A Nice Refreshing Glass Of Crisp Beer: Pintley Brings Social Tools To Beer Reviews

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On this day of mirth, merriment, and almost constant inebriation, don’t you owe it to yourself to pollute your body with only the finest amalgamation of rye, barley, hops, and water? As a beer connoisseur, I’ve slowly grown and improved my own massive girth with the regular ingestion of high-calorie, high-hop beer over the past few years and until now there was no source of beer information – besides word of mouth and the prettiness of the labels arrayed before me at the corner shop – to suggest which beer is far superior to its brothers and sisters.

Until now.

Enter Pintley (not, I will note, pint.ly which goes to bit.ly). This website has been around since 2008 but is still apparently in Beta. It was launched when founder Tim Noetzel learned of the majesty of European beers after getting blitzed night after night on Alts in Baden-Württemberg, Germany.

Desperate to bring the thing that made Europe great – namely the regular and total obliteration of the spirit through constant alcohol consumption – to the U.S., he and a dedicated team of tipplers built Pintley to rate and comment upon various kinds of beer.


The network is fairly basic: you log in and rate beers. Found a new one? Stick it in. Discovered one you want to share with your friends? Tweet a link. However, it does open up the world of craft beer to a whole other audience as, I suspect, the average beer drinker will use the site to find out the Bell’s Oberon is pretty darn great while bottle snobs will discover that Porkslap Ale in a can is just about heaven.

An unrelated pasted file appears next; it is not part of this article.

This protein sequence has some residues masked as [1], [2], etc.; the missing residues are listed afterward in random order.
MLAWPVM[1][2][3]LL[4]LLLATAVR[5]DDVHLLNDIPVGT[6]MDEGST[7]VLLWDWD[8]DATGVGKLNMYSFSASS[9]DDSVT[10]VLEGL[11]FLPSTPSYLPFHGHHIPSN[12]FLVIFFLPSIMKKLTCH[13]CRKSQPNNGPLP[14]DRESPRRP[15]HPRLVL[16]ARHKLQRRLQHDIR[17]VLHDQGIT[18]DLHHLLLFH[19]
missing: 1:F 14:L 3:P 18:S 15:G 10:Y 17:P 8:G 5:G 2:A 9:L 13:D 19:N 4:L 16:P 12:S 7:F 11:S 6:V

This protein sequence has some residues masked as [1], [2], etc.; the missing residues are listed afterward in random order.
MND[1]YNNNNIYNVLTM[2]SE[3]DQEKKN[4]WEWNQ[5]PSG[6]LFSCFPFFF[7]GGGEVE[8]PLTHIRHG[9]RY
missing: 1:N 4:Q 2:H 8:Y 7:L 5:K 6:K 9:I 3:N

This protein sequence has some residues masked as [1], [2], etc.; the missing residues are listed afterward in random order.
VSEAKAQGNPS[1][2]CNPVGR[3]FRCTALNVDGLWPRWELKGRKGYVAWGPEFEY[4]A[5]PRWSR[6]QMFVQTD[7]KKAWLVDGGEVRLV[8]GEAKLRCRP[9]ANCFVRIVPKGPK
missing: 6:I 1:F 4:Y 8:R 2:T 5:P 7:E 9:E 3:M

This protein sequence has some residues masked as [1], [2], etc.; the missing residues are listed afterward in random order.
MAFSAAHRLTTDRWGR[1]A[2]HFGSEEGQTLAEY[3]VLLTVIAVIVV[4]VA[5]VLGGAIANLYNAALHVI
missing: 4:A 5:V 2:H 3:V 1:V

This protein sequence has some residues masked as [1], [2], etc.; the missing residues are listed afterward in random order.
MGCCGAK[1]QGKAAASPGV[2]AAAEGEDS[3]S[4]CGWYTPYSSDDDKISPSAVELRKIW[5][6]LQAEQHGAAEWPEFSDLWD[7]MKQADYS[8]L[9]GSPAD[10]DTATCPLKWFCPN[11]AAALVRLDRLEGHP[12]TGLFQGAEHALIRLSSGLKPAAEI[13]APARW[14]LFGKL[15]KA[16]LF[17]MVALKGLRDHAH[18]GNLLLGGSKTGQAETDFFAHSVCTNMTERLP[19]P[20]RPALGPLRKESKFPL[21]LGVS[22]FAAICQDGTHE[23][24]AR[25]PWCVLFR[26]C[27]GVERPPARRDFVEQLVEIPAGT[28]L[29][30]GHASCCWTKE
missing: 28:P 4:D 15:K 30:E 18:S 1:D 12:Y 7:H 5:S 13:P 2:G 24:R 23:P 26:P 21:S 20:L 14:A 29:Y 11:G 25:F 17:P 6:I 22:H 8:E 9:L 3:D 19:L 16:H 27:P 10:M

The site is a bit barren right now but Noetzel et al have created a sort of directory of fine beers and they’re working directly with brewers to grow the database. They have also created an iPhone app for the drunk on the go and there is also a mobile version of the site.


In a world where everything is characterized with Otaku-like obsession, it’s good to go to a place that says “This, according to a lot of people, tastes good.” Instead of detailed blar-de-blar about citrus notes and napalm overtones on the back of the tongue we get a simple, numerical description. And, most important, you can use the site to discover more things to drink.

So sling it back, suck it down, and stare into space as you get up the nerve to talk to that guy or girl someone brought to the barbecue today and seems to be from out of town and may or may not have smiled at you at some point during the past three hours while grabbing a hamburger. After all, as a great man once said, beer is proof that God loves us and wants us to be happy.

Bonus #1 and Bonus #2